Former Peruvian Foreign Minister Diego García-Sayán has said he saw politics had meddled in the judicial ruling whereby former Bolivian interim President Janine Àñez was sentenced to ten years in jail for crimes against the Constitution.
The United Nations Special Rapporteur for the Independence of Judges and Lawyers said he saw a “political intervention” in Áñez’s conviction. “The signs of possible intervention of the political power in this judicial process worry the international community. The Bolivian justice system has the opportunity to make the necessary corrections in the event of an appeal or review, if presented,” García-Sayán stressed.
He also expressed his concern about statements from former President Evo Morales, who has admitted the ruling MAS party had discussed in a meeting the judicial steps to be taken in Àñez’s case.
“#Bolivia: what was revealed this Sunday by former President Evo Morales about a political meeting between leaders of the government and the ruling party, in which they would have agreed that Mrs. Añez be submitted to an ordinary trial and not to a trial of responsibilities, is worrying,” García-Sayan said on social media.
Morales’ words sparked criticism from the opposition. He later claimed his words had been “distorted” and that he actually referred to the fact that the legal and political strategy “to achieve justice for the massacres of our brothers” was discussed. [Bolivian Thoughts opinion: the coca grower caudillo or his acolytes always, always have to re-interpret what he initially says, he spills his poison and later on tries to minimize his distorted and well-thought insidiousness. As the egomaniac he is, he must not be trusted.]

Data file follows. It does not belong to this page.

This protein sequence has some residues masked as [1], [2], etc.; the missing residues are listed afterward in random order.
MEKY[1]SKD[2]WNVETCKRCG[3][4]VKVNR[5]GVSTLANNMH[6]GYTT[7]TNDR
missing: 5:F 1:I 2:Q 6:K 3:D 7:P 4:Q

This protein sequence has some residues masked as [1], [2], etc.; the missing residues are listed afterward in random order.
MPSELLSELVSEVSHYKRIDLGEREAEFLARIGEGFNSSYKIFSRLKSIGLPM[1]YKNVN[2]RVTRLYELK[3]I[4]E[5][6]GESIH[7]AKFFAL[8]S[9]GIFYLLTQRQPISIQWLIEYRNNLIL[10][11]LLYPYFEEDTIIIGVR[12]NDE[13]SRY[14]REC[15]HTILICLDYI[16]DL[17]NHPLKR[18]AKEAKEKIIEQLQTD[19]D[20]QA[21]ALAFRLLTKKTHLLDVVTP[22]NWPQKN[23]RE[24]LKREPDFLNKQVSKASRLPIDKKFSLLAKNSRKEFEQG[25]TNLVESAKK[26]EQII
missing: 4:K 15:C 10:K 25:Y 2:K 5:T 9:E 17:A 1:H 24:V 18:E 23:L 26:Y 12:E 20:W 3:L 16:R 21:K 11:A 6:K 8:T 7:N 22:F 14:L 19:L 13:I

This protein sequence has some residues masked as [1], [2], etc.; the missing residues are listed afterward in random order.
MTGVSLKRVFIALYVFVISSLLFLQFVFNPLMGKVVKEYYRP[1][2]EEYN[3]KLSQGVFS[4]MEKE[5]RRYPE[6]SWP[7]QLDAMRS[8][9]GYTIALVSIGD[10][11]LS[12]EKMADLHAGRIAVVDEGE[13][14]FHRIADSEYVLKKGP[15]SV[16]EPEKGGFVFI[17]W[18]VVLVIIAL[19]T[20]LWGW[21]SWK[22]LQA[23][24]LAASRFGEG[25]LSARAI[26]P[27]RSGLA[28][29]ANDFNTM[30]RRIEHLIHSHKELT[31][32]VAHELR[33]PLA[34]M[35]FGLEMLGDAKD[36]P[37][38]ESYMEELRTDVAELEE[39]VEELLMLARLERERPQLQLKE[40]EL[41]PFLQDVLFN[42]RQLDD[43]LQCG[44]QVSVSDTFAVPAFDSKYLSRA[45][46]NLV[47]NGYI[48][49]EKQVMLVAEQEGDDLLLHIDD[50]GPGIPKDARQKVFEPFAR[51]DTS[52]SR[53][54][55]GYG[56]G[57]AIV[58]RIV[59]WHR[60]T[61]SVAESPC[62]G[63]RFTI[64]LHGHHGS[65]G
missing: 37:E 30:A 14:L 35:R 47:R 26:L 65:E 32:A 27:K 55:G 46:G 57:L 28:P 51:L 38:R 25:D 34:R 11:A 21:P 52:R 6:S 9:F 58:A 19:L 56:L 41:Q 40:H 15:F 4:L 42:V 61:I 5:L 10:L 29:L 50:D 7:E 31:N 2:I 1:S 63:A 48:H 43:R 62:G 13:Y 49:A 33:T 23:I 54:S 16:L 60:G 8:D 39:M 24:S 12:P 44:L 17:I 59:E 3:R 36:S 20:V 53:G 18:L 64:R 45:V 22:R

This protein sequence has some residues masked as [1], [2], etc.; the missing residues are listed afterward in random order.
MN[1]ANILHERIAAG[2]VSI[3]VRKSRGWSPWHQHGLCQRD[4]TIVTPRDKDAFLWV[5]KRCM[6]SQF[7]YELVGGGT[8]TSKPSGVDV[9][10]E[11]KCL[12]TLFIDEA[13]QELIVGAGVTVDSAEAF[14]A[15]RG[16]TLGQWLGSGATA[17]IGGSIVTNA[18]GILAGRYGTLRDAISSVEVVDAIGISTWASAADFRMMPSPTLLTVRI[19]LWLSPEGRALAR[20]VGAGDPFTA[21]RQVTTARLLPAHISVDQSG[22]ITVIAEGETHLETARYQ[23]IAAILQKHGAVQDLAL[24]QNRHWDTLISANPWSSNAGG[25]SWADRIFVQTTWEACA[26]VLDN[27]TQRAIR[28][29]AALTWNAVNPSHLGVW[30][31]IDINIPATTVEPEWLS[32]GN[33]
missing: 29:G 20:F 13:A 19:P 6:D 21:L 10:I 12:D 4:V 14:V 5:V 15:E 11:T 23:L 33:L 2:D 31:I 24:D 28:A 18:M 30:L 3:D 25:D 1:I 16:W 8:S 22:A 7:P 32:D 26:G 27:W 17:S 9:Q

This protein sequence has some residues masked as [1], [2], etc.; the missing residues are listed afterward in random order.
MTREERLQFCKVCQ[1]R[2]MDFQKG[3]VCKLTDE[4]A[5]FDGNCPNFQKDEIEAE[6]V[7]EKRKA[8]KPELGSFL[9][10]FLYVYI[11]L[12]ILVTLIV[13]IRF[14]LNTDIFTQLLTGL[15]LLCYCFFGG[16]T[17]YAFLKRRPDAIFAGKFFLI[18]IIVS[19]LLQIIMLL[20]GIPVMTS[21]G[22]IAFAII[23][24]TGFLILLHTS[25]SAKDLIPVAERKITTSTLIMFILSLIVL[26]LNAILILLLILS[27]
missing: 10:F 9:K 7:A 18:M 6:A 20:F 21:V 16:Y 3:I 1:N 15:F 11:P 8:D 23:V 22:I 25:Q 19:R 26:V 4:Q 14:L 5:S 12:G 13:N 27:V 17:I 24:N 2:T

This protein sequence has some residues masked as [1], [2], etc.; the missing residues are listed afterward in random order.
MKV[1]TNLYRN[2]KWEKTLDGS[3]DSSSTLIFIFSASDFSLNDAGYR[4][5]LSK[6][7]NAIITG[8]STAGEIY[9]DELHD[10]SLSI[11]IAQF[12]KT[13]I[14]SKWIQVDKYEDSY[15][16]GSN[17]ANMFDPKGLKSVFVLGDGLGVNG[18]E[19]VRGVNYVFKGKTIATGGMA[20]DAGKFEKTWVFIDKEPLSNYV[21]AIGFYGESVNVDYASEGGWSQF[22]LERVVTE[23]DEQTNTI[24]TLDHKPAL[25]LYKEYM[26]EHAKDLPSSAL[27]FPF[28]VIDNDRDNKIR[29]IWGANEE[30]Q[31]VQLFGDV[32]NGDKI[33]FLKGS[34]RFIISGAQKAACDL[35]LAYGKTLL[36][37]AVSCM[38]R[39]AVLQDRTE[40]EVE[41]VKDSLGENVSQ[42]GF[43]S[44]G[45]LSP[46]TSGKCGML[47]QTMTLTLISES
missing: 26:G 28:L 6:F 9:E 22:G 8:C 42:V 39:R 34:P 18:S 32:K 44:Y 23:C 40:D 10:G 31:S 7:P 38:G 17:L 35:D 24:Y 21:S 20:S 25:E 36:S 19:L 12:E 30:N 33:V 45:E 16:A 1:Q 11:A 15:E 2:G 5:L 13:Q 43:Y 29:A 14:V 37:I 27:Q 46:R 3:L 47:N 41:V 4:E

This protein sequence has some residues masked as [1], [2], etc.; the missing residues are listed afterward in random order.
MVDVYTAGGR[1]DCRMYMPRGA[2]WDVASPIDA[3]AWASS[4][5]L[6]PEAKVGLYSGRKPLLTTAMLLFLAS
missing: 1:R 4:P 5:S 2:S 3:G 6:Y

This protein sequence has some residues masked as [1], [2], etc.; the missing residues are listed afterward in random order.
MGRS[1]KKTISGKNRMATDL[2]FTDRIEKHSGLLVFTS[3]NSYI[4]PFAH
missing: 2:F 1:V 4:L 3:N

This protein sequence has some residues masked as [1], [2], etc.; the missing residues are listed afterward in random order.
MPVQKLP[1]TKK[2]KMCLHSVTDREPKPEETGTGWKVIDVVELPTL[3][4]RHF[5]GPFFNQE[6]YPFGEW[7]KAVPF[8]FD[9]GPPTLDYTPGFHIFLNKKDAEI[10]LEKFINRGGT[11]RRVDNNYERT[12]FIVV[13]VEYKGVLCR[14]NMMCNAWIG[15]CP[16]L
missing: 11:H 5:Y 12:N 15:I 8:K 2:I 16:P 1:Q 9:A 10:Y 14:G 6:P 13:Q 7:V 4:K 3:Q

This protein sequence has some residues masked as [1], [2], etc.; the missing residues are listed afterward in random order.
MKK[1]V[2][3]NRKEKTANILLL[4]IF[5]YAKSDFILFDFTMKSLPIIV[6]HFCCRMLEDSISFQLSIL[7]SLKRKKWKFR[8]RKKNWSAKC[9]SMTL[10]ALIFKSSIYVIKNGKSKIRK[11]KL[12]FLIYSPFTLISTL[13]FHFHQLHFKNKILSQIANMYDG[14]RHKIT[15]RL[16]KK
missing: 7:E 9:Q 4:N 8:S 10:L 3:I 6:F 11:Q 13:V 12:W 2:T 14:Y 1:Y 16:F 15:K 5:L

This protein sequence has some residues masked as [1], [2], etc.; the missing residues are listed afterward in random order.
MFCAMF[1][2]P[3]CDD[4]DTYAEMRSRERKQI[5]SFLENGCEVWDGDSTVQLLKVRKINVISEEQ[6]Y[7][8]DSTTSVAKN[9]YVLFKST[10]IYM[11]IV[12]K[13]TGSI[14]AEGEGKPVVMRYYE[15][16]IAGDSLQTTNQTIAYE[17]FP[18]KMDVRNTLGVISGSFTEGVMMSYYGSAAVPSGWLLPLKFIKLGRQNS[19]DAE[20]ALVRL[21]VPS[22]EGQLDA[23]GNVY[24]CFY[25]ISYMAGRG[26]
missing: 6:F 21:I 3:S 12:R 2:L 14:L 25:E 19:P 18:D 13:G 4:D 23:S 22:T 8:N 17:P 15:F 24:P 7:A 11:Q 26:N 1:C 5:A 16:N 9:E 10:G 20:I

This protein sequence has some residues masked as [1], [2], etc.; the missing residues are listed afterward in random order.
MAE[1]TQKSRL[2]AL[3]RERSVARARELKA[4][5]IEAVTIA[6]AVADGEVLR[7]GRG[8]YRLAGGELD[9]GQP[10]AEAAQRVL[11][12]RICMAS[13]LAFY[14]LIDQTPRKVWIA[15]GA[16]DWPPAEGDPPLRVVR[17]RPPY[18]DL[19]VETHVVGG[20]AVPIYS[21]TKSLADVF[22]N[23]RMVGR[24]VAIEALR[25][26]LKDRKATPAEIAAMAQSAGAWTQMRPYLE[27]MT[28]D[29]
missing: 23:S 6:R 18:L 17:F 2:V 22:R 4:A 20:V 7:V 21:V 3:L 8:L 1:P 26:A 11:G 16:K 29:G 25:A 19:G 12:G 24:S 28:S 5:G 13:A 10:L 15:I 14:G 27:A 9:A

“By not having considered the period in which Añez exercised the presidency, justice has omitted to analyze and pronounce [itself] on serious events such as those of Sacaba and Senkata,” the UN Rapporteur added.
In his May 25 report on the situation of justice in Bolivia, García-Sayán recommended “a national debate” on the rules for the election of magistrates.
Earlier this year, he had said the country’s judiciary was “far from the people” and insisted on the need for ”an independent and accessible justice system is a fundamental challenge for Bolivian society.” He had also warned the Bolivian State was responsible for the health and physical integrity of those deprived of liberty, including Áñez.